Consecutive patients with essential tremor undergoing unilateral DBS (ventral intermediate nucleus stimulation) for medication-refractory tremor were evaluated. Tremor severity was measured at 5 time points utilizing a modified Tremor Rating Scale: 1) immediately before MER; 2) immediately after MER; 3) immediately after lead implantation; 4) 6 months after DBS implantation in the off-DBS condition; and 5) 6 months after implantation in the on-DBS condition. To investigate the impact of the MER and DBS lead placement, Wilcoxon signed-rank tests were applied to test changes in tremor severity scores over the surgical course. In addition, a generalized linear mixed model including factors that potentially influenced the impact of the microlesion was also used for analysis.


Nineteen patients were evaluated. Improvement was noted in the total modified Tremor Rating Scale, postural, and action tremor scores (p < 0.05) as a result of MER and DBS lead placement. The improvements observed following lead placement were similar in magnitude to what was observed in the chronically programmed clinic setting parameters at 6 months after lead implantation. Improvement in tremor severity was maintained over time even in the off-DBS condition at 6 months, which was supportive of a prolonged microlesion effect. The number of macrostimulation passes, the number of MER passes, and disease duration were not related to the change in tremor severity score over time.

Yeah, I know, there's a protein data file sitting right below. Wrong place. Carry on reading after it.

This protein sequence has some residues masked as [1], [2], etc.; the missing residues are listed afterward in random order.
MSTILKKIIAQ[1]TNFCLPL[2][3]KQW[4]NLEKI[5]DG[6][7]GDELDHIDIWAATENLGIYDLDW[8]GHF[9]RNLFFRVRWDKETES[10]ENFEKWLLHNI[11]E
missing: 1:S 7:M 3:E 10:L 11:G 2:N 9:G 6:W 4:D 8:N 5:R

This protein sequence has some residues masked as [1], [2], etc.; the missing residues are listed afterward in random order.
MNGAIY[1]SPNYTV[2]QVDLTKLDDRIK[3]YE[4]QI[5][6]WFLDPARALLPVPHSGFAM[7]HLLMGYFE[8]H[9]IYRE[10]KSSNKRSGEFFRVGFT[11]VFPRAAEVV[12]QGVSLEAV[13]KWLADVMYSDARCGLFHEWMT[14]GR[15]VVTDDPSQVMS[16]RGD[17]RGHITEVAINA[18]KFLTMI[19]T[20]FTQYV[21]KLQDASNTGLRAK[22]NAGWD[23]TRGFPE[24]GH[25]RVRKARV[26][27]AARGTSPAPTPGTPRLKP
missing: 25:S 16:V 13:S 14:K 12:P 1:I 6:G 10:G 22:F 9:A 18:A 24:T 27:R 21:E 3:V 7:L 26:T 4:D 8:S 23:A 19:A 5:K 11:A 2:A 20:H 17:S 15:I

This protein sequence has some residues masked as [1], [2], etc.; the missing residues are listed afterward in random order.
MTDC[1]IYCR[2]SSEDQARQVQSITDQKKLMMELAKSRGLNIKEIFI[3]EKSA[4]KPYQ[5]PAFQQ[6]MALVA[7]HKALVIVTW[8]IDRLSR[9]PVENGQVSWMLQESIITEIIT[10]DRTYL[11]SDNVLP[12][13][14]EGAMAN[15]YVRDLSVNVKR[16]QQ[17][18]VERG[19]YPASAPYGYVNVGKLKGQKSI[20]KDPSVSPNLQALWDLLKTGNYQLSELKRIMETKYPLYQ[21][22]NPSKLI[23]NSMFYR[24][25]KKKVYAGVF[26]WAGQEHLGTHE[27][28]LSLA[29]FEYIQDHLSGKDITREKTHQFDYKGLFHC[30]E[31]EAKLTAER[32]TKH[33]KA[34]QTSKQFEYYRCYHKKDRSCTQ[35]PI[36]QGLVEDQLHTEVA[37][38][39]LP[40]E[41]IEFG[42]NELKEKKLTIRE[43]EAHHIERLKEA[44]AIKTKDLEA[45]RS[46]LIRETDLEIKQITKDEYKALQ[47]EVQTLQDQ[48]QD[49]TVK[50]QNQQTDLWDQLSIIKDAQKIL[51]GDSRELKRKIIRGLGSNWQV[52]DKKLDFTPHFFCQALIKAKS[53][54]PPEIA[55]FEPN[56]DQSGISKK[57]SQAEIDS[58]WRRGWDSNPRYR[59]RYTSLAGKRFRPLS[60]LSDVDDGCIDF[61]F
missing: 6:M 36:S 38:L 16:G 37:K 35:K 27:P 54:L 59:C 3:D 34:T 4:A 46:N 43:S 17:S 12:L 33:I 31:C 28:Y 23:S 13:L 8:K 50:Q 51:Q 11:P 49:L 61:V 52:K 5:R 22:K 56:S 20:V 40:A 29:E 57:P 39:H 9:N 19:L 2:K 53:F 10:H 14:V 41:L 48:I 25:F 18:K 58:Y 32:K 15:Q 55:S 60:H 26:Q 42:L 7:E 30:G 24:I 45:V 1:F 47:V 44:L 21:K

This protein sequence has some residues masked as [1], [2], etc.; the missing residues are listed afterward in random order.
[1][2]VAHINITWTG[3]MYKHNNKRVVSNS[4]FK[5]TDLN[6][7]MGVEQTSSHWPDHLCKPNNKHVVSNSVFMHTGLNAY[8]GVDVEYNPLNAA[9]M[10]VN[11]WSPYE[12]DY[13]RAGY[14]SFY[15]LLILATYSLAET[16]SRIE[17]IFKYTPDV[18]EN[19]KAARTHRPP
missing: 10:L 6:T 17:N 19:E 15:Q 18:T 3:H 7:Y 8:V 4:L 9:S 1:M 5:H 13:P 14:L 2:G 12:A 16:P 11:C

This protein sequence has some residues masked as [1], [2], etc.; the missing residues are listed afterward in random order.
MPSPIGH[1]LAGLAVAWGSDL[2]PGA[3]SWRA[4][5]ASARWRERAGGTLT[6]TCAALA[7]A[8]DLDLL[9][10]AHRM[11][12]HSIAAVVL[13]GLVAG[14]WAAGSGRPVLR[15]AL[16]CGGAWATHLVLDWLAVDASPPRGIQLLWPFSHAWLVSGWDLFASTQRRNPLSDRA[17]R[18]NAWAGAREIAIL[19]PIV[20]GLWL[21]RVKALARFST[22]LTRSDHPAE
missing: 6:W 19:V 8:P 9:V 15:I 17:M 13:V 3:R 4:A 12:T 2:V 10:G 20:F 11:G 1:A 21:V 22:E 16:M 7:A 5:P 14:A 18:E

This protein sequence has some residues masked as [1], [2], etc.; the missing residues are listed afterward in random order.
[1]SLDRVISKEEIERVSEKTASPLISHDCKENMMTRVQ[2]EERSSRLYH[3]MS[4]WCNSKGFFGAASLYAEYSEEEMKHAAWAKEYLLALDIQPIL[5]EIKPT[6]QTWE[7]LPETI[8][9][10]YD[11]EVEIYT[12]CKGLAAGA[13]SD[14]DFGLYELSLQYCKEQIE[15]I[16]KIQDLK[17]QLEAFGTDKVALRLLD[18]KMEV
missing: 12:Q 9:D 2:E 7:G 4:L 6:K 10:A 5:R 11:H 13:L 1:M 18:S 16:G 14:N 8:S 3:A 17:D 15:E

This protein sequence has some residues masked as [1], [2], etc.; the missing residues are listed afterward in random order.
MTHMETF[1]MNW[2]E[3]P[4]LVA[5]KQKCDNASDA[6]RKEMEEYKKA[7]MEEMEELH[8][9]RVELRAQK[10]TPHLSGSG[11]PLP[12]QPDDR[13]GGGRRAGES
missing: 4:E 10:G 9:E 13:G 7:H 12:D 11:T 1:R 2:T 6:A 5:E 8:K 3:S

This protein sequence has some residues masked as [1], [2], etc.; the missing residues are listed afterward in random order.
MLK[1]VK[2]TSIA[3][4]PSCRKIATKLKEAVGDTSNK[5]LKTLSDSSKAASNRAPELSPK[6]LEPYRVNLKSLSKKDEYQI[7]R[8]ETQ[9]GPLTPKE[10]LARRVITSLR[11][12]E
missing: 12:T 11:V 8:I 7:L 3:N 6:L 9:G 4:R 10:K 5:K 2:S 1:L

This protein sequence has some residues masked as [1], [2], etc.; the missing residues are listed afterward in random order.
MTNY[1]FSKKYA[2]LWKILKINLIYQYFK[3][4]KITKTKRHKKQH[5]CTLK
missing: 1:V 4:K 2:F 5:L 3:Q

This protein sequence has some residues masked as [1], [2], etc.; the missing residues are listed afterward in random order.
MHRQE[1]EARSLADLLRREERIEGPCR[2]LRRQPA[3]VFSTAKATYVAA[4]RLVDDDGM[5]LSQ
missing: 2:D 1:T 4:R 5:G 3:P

Immediate improvement in postural and intention tremors may result from MER and DBS lead placement in patients undergoing DBS for essential tremor. This improvement could be a predictor of successful DBS lead placement at 6 months. Clinicians rating patients in the operating room should be aware of these effects and should consider using rating scales before and after lead placement to take these effects into account when evaluating outcome in and out of the operating room.